The Treasury Islands

Our last stop in the Solomons: probably one of the most stunning islands in this island nation. The biggest island in the group is called Mono and that’s where the main (and only) village is situated, home to approximately 500 people.

We had already checked out of the Solomon Islands in Noro, near Munda, but we knew from other cruisers that the local police in the Treasury Islands doesn’t mind yachts stopping here for a few days when en route to Papua New Guinea (PNG). In fact, they are keen for yachts to stop here because they would like to become an official point of entry and exit for the Solomon Islands.

We approached the Treasury Islands early Friday morning and dropped anchor in front of the village on Mono Island. One by one the villagers came out to the beach and the jetty to see the yachts that arrived. We had sailed across from Liapari with our friends from Rampetamper, a trimaran with a Dutch/New Zealand couple onboard. It was a calm overnight passage and even though there was not much wind it was from the right direction and we managed to sail all night without having to turn the engines on.

As we approached the beach by dinghy, we heard tens of children screaming and playing in the background and we later found out they were having a sports’ day. A guy in a fluorescent yellow vest was waiting on the beach and introduced himself as Roy Junior and told us he would show us around. First stop was the police station where the one policewoman in charge (the other two police officers had gone away to the nearby Shortland Islands for the day) wrote down our details in the visitors’ book. Next stop we went for a walk to the other side of the village to see the chief and ask his permission to stay. Beautifully kept gardens and well maintained huts made for a tidy and pretty village. Chief Benjamin welcomed us inside his hut and asked us to sign his visitors’ book too. He assured us we were free to explore the area and anchor inside the lagoon. He promised there would be no trouble and said there were only good people in this village.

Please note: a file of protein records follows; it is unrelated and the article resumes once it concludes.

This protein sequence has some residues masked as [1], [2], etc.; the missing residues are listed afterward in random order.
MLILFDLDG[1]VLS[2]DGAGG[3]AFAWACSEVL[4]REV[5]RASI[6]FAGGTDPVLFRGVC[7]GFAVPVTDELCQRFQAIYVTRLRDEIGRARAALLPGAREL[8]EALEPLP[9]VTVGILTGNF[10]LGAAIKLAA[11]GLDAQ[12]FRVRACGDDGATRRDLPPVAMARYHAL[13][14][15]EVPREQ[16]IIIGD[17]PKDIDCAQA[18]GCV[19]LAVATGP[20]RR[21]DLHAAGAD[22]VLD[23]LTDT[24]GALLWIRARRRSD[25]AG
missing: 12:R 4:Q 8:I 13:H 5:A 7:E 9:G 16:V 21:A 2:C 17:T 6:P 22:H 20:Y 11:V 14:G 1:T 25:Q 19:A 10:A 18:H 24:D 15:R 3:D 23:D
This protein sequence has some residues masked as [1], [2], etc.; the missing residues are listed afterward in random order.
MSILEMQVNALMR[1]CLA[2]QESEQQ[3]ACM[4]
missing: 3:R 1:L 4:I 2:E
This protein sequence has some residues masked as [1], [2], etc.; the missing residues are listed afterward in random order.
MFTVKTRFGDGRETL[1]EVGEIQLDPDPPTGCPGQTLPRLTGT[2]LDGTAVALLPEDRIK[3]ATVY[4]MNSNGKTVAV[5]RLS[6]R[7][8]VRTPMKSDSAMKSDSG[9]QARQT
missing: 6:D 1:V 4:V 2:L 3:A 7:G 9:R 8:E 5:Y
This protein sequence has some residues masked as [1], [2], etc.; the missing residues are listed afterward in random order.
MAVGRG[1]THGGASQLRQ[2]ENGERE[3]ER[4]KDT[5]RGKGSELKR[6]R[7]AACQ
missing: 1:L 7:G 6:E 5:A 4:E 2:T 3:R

After lunch Roy came with us in our dinghy across to nearby Stirling Island where we trampled through the dense tropical rainforest to see some of the WW2 planes that crashed here, anti-aircraft guns, and lots of rusty old metal. These islands were the stage of a major battle from 27 October until 12 November 1943. Operation ‘Goodtime’ was the codename for the invasion by New Zealand and American troops of the Treasury Islands, to retake it from the Japanese occupiers. New Zealand provided the fighting men and America the air, naval and logistical support. The allies succeeded with relatively few casualties and captured this strategically important area close to Bougainville and PNG. A radar station was installed and the success of the operation helped to improve the planning of subsequent landings in the Pacific. We saw the massive airfield, 2.2 kilometers long, big enough to land a jumbo-jet and still used today.

It was a lot to take in in one day, so much WW2 history and so many things left behind, still intact 75 years later. Amazing. It must have been tough for the soldiers to not only deal with the combat situation but also the heat, the humidity, mosquitoes, malaria and other tropical diseases.

In the afternoon we weighed anchor and navigated our way into the lagoon of Stirling Island, just a couple of miles away from the village. The well-protected bay, dotted with many tiny islets, had the most stunning crystal clear water. Probably the clearest water we’ve seen since the Tuamotus in French Polynesia. And this is why: The Treasury Islands are one of the few islands in the Solomons that have resisted the temptation to sell up logging rights to one of the big Chinese logging companies. This area is logging-free and therefore the water is still crystal clear, the dense tropical rainforest is intact and there is no pollution or damage to the environment. And the islanders intend to keep it that way.

I was surprised. It’s the first time I met a community of Solomon Islanders who actually think about future generations and care about the environment. The villagers are self-sufficient for the most part. There is plenty of fish in the strong currents around the village and the tropical climate makes it easy to grow fruit and vegetables in the gardens just outside the village. The community gets some income from copra trading and in return they buy essentials like rice, flour and sugar from a supply ship that comes by every three months.